Here is how I solved the problem. I had originally built a trailer to carry both my kayaks and my Zodiac, but I still had to disassemble the kayaks to store them on the trailer, and when I didn't have the Zodiac on the trailer, the whole thing was too top heavy and dangerous to drive (see http://www.hobiecat.com/community/viewt ... 2f85dc0aac
Next I found someone who was selling a 20' x 8' trailer that was used to carry an ultra-light airplane. It's wide enough for two AI side by side, I just has to figure out how to support the kayaks so that the braces wouldn't dent the bottom. The following pictures how the result.
First the whole trailer from the side and from above:
I included a big diamond-plate truck box to store all the gear (mirage drives, center boards, drysuit, etc.).
To support the kayaks I added two wood braces across the whole trailer: one immediately in front of the plugin cart wheels, and the other about when the mast support is. The rear braces were the hard ones because the main hull and the two amas are at different hight. I use foam blocks to prevent denting of the hulls, and I mounted the center support on a hinged frame so that it conforms to the hull when I roll the kayaks on. Here are the three supports and a detail of the hinge.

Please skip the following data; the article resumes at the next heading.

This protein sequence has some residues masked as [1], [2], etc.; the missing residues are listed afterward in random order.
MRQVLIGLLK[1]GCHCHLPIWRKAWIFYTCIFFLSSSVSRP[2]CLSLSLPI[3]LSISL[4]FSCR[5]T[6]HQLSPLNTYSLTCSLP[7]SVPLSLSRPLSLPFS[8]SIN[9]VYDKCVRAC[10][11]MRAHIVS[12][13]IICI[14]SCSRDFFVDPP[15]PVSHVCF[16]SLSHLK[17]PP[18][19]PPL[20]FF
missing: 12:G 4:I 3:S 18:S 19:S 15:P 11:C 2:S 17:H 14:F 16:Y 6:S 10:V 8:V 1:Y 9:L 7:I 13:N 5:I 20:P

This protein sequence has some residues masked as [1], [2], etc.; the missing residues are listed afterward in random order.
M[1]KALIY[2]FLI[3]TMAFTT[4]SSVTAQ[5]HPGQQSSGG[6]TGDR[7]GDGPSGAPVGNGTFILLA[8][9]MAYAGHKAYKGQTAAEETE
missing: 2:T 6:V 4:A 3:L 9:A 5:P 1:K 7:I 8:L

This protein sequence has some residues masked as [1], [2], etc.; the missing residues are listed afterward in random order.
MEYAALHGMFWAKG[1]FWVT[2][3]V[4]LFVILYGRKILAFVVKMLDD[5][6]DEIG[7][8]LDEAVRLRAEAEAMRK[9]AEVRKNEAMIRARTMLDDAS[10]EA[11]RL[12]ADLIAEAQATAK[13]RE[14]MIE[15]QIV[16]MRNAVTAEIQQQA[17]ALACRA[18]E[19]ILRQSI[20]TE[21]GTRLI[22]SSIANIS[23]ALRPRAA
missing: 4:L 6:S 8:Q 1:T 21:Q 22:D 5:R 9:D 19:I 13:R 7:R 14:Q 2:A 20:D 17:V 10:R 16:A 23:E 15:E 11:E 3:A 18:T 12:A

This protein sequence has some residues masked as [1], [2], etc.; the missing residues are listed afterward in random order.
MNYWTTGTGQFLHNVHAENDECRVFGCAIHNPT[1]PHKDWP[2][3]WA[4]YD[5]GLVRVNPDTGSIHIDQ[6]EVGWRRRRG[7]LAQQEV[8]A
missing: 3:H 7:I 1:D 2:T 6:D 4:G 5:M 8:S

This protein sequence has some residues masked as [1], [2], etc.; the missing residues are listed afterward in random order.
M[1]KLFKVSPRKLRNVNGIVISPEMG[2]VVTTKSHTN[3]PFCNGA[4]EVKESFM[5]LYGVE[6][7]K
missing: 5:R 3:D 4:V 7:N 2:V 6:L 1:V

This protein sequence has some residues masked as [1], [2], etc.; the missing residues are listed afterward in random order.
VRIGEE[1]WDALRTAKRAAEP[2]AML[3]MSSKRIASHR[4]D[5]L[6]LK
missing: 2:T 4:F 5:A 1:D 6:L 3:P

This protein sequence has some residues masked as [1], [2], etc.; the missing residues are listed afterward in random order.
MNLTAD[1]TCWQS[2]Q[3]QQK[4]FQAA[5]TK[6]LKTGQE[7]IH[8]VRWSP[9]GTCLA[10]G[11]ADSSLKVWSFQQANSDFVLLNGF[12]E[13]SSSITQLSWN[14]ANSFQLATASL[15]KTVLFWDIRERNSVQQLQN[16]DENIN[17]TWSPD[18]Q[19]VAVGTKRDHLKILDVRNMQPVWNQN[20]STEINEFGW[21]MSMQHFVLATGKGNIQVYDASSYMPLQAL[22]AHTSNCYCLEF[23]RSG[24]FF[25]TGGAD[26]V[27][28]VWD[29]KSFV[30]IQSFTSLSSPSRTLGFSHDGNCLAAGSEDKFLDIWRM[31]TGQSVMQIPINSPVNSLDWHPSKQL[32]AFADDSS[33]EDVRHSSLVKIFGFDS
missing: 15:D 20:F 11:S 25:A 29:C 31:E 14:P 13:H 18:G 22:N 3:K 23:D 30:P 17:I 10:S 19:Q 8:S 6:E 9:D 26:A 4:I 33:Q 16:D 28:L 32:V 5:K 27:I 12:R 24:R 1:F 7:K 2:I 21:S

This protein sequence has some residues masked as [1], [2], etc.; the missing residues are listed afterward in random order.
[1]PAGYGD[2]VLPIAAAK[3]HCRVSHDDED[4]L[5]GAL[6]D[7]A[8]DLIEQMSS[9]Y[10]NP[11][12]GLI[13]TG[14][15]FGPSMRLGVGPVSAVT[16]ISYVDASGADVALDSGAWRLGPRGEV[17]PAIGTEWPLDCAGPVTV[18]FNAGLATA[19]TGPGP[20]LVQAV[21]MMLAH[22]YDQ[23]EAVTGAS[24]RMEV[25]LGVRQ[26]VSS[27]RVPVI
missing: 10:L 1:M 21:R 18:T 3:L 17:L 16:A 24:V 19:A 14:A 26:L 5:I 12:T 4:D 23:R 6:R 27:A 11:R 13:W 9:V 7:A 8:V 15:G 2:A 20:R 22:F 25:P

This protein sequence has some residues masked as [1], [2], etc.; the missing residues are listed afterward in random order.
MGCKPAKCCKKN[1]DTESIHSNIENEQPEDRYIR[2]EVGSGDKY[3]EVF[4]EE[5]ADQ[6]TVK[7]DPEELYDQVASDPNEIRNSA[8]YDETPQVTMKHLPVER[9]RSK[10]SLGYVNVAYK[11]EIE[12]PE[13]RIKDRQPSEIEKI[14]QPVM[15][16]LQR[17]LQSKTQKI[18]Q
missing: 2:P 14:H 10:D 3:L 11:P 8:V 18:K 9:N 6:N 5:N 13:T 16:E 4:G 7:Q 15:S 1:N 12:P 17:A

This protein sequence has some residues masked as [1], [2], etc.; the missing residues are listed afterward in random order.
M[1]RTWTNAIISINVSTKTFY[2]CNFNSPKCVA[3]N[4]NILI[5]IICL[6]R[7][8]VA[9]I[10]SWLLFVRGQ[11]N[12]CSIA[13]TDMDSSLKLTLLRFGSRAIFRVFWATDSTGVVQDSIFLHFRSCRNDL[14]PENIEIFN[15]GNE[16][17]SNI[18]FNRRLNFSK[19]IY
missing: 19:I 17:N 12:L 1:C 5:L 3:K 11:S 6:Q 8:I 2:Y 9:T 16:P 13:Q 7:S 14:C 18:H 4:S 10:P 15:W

The black tube on the size is a 4" ABS tube to store the mast with the sail rolled around it.
Once I roll the kayak on, and lower the nose to the forward support, the support is high enough that the plugin cart no longer support the kayak (this prevent denting while allowing me to leave the cart in place for faster launching and storage).
I also built a ramp to get the kayaks on and off easily. I had to make it 10' long in order for the slope to be gentle enough that the stern of the amas would drag on the ground when starting the kayaks on the ramp.
As my son demonstrates, you really have the keep the nose low in order to not drag the stern. And I need to add a brace at the middle of the ramp!
The first time I put all this together, I used regular trailer lights, but I promptly backed the trailer into a post smashing one of the light and shorting the trailer light control box. As I didn't want this to happen again, I ended up mounting new round lights in the end caps of the two sail tubes that are on each side of the trailer (protected by the deck). Here are the details.
And with the cap removed to access the mast:
Getting the kayaks to the water is now a snap. All I have to do is roll them off the trailer, step in the mast, put in the mirage drives and center board and off I go. Less time on the parking lot = more time on the water!